Bad for Democracy: How the Presidency Undermines the Power of the People

Bad for Democracy: How the Presidency Undermines the Power of the People

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by Dana D. Nelson
     
 

"Throughout our history, Americans have been simultaneously inspired and seduced by the American presidency and concerned about the misuse of presidential power - from the time of Lincoln, Wilson, and FDR to Nixon, Reagan, and George W. Bush - as a grave threat to the United States. In Bad for Democracy, Dana D. Nelson goes beyond blaming particular presidents for

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Overview

"Throughout our history, Americans have been simultaneously inspired and seduced by the American presidency and concerned about the misuse of presidential power - from the time of Lincoln, Wilson, and FDR to Nixon, Reagan, and George W. Bush - as a grave threat to the United States. In Bad for Democracy, Dana D. Nelson goes beyond blaming particular presidents for jeopardizing the delicate balance of the Constitution to argue that it is the office of the presidency itself that endangers the great American experiment." This urgent book reveals the futility of placing all of our hopes for the future in the American president and encourages citizens to create a politics of deliberation, action, and agency. Arguing for a return of the balance of power - both symbolically and in practice - to all the branches of government, Nelson ultimately calls on Americans to change our own course and imagine a democracy that we, the people, lead together.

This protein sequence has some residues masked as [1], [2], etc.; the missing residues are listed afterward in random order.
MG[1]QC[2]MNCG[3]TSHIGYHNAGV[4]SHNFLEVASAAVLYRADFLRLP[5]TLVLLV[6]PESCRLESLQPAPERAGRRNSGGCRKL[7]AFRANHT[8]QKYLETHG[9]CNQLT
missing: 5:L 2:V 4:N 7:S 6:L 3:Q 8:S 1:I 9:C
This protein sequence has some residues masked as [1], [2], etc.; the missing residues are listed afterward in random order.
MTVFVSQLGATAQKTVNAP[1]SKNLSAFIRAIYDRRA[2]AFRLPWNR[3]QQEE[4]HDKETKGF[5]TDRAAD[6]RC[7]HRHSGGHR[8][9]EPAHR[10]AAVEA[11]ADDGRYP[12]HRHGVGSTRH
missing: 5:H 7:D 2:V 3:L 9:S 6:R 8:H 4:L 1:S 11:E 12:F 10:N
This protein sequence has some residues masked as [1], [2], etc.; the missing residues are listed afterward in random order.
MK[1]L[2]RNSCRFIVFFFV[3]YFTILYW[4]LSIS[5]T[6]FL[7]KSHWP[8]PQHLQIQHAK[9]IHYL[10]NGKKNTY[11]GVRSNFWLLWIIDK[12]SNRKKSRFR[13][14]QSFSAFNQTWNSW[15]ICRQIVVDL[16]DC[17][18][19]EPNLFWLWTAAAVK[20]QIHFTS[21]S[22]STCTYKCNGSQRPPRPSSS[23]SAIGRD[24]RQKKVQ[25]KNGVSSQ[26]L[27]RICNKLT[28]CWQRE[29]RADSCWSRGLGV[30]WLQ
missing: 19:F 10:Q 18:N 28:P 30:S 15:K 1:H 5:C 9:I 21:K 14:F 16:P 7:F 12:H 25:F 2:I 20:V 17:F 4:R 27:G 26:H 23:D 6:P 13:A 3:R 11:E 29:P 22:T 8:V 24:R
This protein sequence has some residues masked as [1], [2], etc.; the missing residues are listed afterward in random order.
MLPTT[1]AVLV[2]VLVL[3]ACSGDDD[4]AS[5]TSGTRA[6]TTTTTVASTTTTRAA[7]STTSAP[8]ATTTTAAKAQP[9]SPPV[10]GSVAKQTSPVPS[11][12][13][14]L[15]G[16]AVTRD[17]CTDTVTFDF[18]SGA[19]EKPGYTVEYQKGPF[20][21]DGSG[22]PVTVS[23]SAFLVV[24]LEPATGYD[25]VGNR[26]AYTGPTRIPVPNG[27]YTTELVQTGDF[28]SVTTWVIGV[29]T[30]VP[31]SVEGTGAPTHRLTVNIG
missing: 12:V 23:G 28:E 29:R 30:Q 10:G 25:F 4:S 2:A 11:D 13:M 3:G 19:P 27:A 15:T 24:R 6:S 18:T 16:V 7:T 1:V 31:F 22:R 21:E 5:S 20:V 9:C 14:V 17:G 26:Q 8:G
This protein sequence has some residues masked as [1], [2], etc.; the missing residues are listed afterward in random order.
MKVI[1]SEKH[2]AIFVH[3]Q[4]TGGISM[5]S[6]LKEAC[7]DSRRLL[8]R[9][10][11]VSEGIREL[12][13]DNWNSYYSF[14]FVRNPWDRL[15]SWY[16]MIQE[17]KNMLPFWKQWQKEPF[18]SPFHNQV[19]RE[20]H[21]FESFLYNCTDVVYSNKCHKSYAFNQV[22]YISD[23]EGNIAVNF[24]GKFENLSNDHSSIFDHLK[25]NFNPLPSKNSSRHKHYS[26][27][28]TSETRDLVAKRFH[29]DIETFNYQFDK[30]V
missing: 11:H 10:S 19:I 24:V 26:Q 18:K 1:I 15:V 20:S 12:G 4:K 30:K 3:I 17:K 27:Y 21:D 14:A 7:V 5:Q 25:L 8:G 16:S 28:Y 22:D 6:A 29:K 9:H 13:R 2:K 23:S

Product Details

ISBN-13:
9780816656776
Publisher:
University of Minnesota Press
Publication date:
09/19/2008
Series:
Wicazo SA Review Ser.
Edition description:
New Edition
Pages:
263
Product dimensions:
6.30(w) x 9.10(h) x 1.10(d)

Meet the Author

Dana D. Nelson is a professor of English and American studies at Vanderbilt University, where she teaches classes in U.S. literature and history, and courses that connect activism, volunteering, and citizenship. She has published numerous books and essays on U.S. literature and the history of citizenship and democratic culture. She lives in Nashville and is involved locally with a program that helps incarcerated women develop strong decision-making skills and with an innovative activist group fighting homelessness in the area.

Table of Contents

Introduction The People v. Presidentialism 1

1 How the President Becomes a Superhero 29

2 Voting and the Incredibly Shrinking Citizen 69

3 Presidential War Powers and Politics as War 109

4 Going Corporate with the Unitary Executive 145

Conclusion: Reclaiming Democratic Power for Ourselves 183

Acknowledgments 223

Bibliography 227

Index 239

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